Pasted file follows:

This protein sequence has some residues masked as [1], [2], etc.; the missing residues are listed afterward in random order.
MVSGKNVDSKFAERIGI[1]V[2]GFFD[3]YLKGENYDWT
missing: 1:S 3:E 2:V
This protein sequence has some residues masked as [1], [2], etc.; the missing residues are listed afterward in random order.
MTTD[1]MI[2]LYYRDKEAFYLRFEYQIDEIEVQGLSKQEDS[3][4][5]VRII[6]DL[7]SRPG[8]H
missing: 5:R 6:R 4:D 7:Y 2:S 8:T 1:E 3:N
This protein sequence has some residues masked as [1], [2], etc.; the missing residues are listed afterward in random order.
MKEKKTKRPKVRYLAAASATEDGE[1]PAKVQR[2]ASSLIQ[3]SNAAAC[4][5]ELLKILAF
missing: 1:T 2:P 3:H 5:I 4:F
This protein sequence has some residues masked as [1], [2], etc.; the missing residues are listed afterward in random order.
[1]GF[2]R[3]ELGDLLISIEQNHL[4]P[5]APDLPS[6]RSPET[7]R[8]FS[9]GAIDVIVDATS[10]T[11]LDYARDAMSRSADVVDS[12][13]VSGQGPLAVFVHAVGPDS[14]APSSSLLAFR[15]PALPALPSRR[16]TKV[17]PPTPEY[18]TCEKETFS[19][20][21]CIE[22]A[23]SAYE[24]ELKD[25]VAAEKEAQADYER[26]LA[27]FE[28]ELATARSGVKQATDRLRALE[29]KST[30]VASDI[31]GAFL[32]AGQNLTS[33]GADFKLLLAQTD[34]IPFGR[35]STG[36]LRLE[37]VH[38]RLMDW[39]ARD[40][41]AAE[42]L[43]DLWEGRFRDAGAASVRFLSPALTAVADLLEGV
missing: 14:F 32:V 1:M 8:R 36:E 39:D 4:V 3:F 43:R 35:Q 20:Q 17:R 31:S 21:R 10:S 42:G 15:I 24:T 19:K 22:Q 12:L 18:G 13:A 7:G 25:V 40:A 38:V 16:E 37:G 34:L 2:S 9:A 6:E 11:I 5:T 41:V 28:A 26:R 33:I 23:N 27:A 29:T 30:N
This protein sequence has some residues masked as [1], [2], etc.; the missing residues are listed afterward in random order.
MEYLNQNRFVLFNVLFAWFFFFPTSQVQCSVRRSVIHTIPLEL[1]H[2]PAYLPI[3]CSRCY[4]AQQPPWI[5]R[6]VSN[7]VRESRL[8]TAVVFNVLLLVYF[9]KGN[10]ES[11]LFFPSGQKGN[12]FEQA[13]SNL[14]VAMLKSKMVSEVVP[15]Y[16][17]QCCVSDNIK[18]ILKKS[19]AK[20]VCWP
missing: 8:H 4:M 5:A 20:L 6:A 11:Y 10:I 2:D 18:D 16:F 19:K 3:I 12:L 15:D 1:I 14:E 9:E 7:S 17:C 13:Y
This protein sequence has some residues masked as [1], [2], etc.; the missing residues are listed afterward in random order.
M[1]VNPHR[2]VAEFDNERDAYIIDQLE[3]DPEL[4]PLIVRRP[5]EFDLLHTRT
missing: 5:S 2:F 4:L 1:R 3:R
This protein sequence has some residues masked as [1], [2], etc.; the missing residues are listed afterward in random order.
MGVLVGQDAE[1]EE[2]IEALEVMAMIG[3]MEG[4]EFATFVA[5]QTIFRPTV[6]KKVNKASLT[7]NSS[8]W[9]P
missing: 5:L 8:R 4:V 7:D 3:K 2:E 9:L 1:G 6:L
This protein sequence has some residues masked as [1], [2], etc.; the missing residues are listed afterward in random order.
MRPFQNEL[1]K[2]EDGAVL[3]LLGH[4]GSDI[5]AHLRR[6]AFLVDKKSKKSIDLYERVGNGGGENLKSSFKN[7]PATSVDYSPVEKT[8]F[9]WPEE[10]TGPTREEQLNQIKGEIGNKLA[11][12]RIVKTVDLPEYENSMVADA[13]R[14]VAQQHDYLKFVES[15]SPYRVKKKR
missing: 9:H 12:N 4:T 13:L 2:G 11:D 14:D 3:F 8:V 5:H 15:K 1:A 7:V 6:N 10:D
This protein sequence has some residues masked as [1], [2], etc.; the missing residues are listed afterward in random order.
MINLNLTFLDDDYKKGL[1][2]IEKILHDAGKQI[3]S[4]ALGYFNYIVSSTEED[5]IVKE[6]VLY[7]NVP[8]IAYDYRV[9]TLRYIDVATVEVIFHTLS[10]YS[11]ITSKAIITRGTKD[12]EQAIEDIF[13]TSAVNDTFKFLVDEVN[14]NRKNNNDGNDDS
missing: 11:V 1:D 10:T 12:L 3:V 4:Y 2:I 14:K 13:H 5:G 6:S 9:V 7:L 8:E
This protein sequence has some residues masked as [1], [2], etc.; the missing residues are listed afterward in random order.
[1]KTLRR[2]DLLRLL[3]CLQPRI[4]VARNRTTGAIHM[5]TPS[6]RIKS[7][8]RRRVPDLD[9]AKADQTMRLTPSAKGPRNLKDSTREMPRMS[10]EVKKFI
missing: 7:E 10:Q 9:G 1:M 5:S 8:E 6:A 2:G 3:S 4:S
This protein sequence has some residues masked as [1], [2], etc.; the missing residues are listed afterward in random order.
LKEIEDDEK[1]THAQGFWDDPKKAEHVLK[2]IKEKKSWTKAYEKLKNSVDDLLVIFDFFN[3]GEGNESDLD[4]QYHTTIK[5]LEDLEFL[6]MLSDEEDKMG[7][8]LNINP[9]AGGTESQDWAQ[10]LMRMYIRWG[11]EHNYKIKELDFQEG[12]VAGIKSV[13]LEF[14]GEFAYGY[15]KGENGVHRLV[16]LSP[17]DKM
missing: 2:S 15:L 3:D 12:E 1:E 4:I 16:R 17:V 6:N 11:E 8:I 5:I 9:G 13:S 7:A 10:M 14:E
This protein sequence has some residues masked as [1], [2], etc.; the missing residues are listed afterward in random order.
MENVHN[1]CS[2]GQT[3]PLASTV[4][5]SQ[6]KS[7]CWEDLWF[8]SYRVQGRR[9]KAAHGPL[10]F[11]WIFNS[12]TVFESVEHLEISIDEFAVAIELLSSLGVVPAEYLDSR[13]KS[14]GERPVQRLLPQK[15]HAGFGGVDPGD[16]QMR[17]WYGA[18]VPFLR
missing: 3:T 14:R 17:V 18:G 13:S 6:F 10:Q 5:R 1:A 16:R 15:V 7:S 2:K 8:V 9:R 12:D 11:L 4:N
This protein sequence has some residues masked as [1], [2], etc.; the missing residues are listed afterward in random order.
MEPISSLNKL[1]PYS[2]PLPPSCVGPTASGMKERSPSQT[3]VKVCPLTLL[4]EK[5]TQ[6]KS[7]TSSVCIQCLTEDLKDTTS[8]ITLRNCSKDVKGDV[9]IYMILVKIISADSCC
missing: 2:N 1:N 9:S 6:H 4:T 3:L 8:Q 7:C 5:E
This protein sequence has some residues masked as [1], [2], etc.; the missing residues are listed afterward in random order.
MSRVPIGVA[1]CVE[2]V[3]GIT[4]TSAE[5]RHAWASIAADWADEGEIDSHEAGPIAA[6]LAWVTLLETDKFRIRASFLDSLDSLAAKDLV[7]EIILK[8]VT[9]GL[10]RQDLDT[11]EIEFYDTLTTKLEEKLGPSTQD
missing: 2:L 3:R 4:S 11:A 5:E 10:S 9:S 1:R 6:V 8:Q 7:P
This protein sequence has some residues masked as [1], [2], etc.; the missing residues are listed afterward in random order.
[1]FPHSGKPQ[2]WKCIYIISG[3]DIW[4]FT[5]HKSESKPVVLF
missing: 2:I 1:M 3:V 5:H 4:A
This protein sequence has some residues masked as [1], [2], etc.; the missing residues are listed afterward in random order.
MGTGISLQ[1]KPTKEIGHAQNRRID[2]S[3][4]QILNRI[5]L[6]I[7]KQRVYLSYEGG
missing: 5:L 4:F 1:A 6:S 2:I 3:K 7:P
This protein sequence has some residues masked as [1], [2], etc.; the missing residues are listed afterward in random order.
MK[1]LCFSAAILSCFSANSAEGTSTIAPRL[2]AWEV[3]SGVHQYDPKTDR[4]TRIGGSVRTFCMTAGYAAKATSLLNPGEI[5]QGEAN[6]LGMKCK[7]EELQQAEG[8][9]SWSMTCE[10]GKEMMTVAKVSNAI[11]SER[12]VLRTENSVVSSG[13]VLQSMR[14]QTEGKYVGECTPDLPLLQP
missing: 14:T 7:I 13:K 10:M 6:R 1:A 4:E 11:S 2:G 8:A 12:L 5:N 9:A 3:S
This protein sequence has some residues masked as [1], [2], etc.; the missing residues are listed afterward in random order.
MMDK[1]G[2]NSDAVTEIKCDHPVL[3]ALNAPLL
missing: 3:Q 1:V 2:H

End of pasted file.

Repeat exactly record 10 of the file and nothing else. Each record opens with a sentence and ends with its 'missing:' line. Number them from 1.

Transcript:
This protein sequence has some residues masked as [1], [2], etc.; the missing residues are listed afterward in random order.
[1]KTLRR[2]DLLRLL[3]CLQPRI[4]VARNRTTGAIHM[5]TPS[6]RIKS[7][8]RRRVPDLD[9]AKADQTMRLTPSAKGPRNLKDSTREMPRMS[10]EVKKFI
missing: 7:E 10:Q 9:G 1:M 5:S 8:E 6:A 2:G 3:S 4:S